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English In motion 4 March grammar and vocabulary review Saint Louis School English Department Carlos Schwerter Garc í a.

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Presentation on theme: "English In motion 4 March grammar and vocabulary review Saint Louis School English Department Carlos Schwerter Garc í a."— Presentation transcript:

1 English In motion 4 March grammar and vocabulary review Saint Louis School English Department Carlos Schwerter Garc í a

2 Grammar review Frequency Adverb of Frequency Example 100%alwaysI always go to bed before 11 pm. 90% usually I usually have cereal for breakfast. 80% normally / generally I normally go to the gym. 70% often* / frequently I often surf the internet. 50% sometimes I sometimes forget my wife's birthday. 30% occasionally I occasionally eat junk food. 10% seldom I seldom read the newspaper. 5% hardly ever / rarely I hardly ever drink alcohol. 0% never I never swim in the sea.

3 Past simple, regular and irregular verbs Wolfgang Amadeus Mozart was an Austrian musician and composer. He lived from 1756 to He started composing at the age of five years old and wrote more than 600 pieces of music. He was only 35 years old when he died. The verbs "was, lived, started, wrote, died" are in the simple past tense. Notice that: lived, started, died are regular past forms. was, wrote are irregular past forms.

4 Too much and too many The words much and many mean a lot of. If a noun is in singular, we use much Example: much money If a noun is in plural, we use many Example: many friends Use of much / many In everyday English, we normally use much / many only in questions and negative clauses. Example: How much money have you got? Carla does not have many friends. In positive clauses With so, as or too, we also use much / many. Example: Carla has so many friends. She has as many friends as Sue. Kevin has too much money. In all other Positive clauses, however, we prefer expressions like a lot of / lots of. Example: Carla has a lot of / lots of friends. Kevin has a lot of / lots of money. In formal texts, Countable / Uncountable Nouns In connection with much / many people often speak of countable nouns and uncountable nouns. Countable nouns have a singular and a plural form. In plural, these nouns can be used with a number (that's why they are called 'countable nouns'). Countable nouns take many. Example:100 friends – many friends Uncountable nouns can only be used in singular. These nouns cannot be used with a number (that's why they are called 'uncountable nouns'). Uncountable nouns take much. Example:100 money – much money Note: Of course you can count money – but then you would name the currency and say that you have got 5 euro (but not „5 money“).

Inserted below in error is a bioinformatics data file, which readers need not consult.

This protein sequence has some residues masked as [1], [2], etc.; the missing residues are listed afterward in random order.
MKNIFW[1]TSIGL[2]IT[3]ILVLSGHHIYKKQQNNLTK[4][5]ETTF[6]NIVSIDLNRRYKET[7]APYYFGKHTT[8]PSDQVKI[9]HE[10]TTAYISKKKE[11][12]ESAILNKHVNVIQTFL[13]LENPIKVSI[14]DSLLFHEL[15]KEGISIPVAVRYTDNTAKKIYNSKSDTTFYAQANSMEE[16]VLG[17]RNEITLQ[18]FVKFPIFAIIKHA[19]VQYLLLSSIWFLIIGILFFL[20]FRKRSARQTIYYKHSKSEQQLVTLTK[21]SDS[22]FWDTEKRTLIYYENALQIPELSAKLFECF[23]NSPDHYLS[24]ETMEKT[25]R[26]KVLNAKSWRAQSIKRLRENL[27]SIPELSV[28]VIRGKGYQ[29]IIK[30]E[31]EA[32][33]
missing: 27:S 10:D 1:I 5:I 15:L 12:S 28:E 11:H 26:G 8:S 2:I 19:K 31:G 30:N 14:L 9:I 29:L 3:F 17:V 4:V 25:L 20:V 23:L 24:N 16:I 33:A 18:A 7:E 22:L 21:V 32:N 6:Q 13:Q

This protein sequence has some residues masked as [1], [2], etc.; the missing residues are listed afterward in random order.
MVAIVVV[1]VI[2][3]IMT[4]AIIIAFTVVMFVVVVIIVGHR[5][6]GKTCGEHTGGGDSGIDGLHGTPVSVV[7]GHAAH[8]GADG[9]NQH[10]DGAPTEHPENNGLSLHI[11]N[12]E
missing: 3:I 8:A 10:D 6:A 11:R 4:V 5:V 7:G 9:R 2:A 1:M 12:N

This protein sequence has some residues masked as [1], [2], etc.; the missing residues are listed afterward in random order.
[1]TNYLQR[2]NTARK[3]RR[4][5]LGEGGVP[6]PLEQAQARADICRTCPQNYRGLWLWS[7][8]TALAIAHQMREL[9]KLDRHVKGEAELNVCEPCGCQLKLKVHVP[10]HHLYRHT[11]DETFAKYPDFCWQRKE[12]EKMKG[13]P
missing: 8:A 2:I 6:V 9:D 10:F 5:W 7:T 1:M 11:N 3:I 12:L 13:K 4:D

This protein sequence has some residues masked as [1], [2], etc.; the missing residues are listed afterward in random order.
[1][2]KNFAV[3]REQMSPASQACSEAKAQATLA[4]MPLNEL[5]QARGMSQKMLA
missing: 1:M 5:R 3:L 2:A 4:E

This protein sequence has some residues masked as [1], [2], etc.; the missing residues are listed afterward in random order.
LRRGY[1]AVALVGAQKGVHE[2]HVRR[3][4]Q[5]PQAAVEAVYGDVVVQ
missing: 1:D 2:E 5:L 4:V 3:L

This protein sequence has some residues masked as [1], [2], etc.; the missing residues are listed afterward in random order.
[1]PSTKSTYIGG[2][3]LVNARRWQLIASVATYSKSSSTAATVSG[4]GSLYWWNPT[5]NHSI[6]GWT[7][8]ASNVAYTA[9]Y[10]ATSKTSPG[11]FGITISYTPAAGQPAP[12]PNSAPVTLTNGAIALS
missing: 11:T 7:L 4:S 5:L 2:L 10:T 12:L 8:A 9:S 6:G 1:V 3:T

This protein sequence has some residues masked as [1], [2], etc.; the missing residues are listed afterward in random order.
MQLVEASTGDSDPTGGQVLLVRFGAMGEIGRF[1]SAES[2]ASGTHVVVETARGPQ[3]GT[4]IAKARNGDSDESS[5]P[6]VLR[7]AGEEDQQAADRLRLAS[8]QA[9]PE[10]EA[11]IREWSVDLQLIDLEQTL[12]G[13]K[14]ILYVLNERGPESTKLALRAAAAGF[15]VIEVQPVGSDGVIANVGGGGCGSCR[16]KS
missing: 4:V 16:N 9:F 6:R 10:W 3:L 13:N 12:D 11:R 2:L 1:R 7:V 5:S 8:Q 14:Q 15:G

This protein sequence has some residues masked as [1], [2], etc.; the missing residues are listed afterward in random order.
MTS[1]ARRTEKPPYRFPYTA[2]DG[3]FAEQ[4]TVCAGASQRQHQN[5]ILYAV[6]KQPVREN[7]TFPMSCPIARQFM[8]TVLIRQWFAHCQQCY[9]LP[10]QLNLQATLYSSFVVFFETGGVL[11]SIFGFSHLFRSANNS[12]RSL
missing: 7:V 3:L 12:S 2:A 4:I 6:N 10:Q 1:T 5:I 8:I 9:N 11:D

5 Present perfect The present perfect simple expresses an action that is still going on or that stopped recently, but has an influence on the present. It puts emphasis on the result. Form of Present Perfect

6 Passive voice in present and past The passive of an active tense is formed by putting the verb to be into the same tense as the active verb and adding the past participle of the active verb. Active: My grandfather planted this tree. Passive: This tree was planted by my grandfather.


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